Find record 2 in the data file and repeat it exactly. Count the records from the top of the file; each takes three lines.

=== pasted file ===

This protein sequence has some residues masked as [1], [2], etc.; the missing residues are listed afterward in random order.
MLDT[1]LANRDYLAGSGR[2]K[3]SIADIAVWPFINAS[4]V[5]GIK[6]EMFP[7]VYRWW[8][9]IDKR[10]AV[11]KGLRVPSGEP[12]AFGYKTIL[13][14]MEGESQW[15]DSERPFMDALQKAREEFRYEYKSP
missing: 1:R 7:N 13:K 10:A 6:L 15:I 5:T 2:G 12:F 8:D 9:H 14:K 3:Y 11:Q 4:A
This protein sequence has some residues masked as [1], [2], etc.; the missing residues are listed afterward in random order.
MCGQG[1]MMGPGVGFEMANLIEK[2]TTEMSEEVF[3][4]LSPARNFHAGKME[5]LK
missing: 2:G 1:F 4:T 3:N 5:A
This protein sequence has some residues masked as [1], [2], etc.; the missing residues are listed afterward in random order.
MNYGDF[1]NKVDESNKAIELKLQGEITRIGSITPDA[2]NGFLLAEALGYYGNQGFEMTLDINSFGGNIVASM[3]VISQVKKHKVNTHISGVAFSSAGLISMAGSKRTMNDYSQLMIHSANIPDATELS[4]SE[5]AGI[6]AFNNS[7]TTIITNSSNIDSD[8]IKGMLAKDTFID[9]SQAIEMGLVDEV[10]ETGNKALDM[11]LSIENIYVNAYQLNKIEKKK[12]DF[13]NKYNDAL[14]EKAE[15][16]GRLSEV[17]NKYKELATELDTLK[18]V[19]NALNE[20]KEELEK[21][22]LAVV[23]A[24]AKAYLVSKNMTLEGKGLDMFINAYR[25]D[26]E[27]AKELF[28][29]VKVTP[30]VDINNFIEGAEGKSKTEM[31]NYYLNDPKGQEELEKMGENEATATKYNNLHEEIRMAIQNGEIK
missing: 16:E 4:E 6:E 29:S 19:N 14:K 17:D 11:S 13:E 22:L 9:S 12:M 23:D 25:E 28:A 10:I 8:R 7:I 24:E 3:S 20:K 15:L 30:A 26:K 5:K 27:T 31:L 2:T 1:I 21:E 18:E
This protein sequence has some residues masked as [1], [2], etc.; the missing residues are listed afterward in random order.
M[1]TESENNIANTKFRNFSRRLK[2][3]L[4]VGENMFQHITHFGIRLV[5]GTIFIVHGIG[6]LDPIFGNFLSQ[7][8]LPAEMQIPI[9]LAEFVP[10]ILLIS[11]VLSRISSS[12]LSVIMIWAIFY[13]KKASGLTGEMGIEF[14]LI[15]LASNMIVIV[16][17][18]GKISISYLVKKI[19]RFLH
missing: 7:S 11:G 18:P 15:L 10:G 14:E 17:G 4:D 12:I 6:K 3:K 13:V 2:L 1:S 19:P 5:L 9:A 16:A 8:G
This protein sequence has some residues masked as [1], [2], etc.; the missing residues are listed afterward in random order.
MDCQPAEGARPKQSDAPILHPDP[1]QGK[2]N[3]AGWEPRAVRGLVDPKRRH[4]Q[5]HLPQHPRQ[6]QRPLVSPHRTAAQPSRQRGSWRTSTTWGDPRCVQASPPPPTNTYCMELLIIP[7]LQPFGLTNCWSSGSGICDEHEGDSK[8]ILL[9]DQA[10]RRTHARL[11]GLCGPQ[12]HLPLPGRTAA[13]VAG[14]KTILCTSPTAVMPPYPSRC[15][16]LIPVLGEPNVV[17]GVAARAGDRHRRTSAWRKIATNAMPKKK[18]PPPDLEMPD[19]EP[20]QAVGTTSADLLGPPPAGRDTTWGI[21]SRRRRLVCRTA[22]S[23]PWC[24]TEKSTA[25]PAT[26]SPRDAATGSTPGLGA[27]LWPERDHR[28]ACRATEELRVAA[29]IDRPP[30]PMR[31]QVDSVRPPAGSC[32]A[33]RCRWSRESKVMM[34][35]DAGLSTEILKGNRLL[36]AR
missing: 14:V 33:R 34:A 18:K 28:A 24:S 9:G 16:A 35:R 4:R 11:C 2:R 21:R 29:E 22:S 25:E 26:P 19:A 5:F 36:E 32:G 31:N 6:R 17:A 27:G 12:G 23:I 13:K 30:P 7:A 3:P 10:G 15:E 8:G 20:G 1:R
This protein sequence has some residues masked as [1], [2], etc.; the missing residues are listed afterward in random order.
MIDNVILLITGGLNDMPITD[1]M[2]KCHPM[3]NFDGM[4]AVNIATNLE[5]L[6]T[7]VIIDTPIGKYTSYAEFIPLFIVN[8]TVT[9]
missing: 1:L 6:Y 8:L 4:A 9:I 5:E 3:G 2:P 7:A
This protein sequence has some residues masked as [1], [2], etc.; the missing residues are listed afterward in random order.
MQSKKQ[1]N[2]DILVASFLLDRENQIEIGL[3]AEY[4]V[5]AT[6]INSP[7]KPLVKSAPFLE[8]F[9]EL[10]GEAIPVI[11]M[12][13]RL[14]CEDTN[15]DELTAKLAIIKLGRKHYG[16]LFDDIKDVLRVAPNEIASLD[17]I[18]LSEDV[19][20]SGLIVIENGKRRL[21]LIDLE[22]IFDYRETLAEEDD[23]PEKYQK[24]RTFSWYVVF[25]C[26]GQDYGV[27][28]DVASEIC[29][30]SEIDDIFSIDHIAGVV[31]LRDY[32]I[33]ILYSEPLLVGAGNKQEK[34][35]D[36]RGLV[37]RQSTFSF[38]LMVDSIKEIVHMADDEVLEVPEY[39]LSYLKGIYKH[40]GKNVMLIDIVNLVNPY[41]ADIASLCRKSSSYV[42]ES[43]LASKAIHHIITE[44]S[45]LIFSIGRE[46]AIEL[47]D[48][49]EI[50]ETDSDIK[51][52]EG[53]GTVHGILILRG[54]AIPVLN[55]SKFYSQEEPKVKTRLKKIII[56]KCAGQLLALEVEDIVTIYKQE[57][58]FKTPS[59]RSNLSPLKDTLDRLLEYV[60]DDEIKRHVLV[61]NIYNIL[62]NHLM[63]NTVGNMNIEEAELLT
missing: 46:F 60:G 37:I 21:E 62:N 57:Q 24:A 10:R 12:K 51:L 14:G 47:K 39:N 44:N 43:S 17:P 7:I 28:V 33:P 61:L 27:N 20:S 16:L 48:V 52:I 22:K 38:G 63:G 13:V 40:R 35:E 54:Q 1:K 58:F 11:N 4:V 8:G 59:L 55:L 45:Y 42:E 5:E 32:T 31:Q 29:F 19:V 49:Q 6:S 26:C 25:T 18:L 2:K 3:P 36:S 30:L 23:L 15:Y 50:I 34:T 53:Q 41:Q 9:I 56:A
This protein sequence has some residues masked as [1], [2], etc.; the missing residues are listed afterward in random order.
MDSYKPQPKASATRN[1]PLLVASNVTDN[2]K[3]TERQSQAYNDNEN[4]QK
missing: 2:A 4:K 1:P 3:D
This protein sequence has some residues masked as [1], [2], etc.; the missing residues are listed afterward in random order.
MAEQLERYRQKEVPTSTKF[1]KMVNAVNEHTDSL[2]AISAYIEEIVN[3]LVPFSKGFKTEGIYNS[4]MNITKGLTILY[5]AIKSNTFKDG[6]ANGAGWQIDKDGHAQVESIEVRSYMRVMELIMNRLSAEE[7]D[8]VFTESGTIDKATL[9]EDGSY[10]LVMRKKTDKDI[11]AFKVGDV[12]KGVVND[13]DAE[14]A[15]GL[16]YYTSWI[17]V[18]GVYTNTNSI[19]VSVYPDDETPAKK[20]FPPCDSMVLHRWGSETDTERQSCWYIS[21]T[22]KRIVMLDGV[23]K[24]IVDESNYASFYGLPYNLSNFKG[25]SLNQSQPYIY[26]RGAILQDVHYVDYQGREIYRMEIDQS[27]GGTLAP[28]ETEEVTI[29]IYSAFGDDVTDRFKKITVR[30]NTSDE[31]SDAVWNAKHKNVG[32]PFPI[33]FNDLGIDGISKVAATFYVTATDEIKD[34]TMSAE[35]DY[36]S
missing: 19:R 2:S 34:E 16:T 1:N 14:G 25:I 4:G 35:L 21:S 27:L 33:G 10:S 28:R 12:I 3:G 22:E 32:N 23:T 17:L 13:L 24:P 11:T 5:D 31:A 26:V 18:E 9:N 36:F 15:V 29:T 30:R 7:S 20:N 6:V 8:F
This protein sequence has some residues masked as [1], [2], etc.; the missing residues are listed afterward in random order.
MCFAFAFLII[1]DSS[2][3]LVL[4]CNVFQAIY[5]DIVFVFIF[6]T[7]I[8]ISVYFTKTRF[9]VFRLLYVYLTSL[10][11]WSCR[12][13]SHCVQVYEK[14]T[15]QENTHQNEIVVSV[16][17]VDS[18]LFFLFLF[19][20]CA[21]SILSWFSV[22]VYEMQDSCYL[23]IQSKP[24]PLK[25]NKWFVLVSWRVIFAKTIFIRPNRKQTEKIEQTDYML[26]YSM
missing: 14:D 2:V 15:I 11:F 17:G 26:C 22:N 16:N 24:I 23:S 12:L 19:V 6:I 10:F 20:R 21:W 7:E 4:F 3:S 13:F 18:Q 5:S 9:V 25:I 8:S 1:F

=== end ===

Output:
This protein sequence has some residues masked as [1], [2], etc.; the missing residues are listed afterward in random order.
MCGQG[1]MMGPGVGFEMANLIEK[2]TTEMSEEVF[3][4]LSPARNFHAGKME[5]LK
missing: 2:G 1:F 4:T 3:N 5:A